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Music

Levek

David Levesque’s band puts Gainesville on the national indie map

Photo: Daniel Dorsa, License: N/A

Daniel Dorsa

Sounding off: (from left) Amy Douglas, Tristan Whitehill, J.P. Wright, Gerald Perez, David Levesque and Alex Crook (off camera) practice in Crook's garage in Gainesville.


In recording Look a Little Closer, Levek had a real commercial studio to work with in Gainesville's Medusa Productions. This asset was key to the ambitions of an exacting soundscaper like Levesque. "I would say the composition, all that stuff, was heavily influenced by those old '70s compositions," he says of his sound. "I feel like back in those days they just had the best equipment around. ... We keep on moving onto getting higher quality and everything, y'know, HD recording and all this stuff, but there's just something about those 2-inch tape recordings that I'm real into that those guys were using. As far as compositionally, I felt like I already kind of had a similar mindset. And then when I discovered them, I was just, like, this is what I do."

But back to that album title. Although planted deep enough that unwitting listeners would cobble together little more than a vague emotional impression, Look a Little Closer is a concept album. "It wasn't supposed to be," Levesque says. "I wrote the first two songs and realized they were both about somebody I hold very dear struggling with mental illness. And I was just like, I have to write this for her. So the whole album and everything is about her journey." The lyrics and curious musical turns on the record suddenly take on new meaning and gravity.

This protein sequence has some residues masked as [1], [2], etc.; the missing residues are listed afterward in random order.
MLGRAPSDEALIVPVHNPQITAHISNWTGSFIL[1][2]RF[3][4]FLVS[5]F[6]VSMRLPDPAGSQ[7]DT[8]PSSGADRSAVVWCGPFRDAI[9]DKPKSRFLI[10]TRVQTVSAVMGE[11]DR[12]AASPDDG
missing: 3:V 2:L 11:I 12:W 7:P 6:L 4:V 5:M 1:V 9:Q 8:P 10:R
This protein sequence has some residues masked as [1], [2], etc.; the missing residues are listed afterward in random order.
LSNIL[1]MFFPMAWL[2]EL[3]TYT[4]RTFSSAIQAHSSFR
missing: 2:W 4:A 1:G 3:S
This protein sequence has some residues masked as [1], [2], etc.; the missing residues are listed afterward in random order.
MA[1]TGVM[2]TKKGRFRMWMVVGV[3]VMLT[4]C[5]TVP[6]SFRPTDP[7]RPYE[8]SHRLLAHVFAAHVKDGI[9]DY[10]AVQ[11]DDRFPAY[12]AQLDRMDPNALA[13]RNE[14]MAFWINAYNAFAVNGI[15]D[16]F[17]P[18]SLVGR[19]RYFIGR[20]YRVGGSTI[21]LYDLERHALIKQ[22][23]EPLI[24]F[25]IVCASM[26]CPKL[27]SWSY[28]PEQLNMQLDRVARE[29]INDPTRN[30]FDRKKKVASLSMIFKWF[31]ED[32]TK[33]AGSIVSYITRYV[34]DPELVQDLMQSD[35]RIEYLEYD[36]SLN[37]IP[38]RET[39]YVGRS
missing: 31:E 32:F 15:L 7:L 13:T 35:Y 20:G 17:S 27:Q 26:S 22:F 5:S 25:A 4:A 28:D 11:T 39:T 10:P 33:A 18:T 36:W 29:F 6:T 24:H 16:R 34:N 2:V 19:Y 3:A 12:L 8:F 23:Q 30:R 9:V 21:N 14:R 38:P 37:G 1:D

"It's very much based around how things can so quickly change," he says. "And you can be attached to one thing one day and then be completely on another plane the other day. It's very rapid, that's just how it works ... up and down, up and down, you know? As far as bipolar goes, that's kind of how it works. I was also trying to reflect the instrumentation and the whole overall concept of the album. Bipolar is that concept."

That odyssey unfolds and wends through the fiber and course of the album. "It's about her incline into society and how she interacts with people and stuff like that," says Levesque. And by the closing song – a cinematic, gold-bleached '60s French breeze – he says, "It's a flashback back to before she was diagnosed with bipolar, when we were younger. It was a memory of when we were younger. It kind of comes full circle, I guess."

Levek may be Levesque's project, but he's the first to point out that the act's success relies on collaboration – not only of the musicians in the band, but also of the local community that he credits with supporting the band. For instance, he names groups like the Milagros Art Collective and Gainesville's Church of Holy Colors gallery, who did the album's artwork, when he talks about the support and collaboration so important to his work. "The community that I've experienced, that's kind of what I wanted to bring to the table," he says. "Just bringing in a lot of friends from Florida to be involved in the artwork for the album, as well as everything else involved with it."

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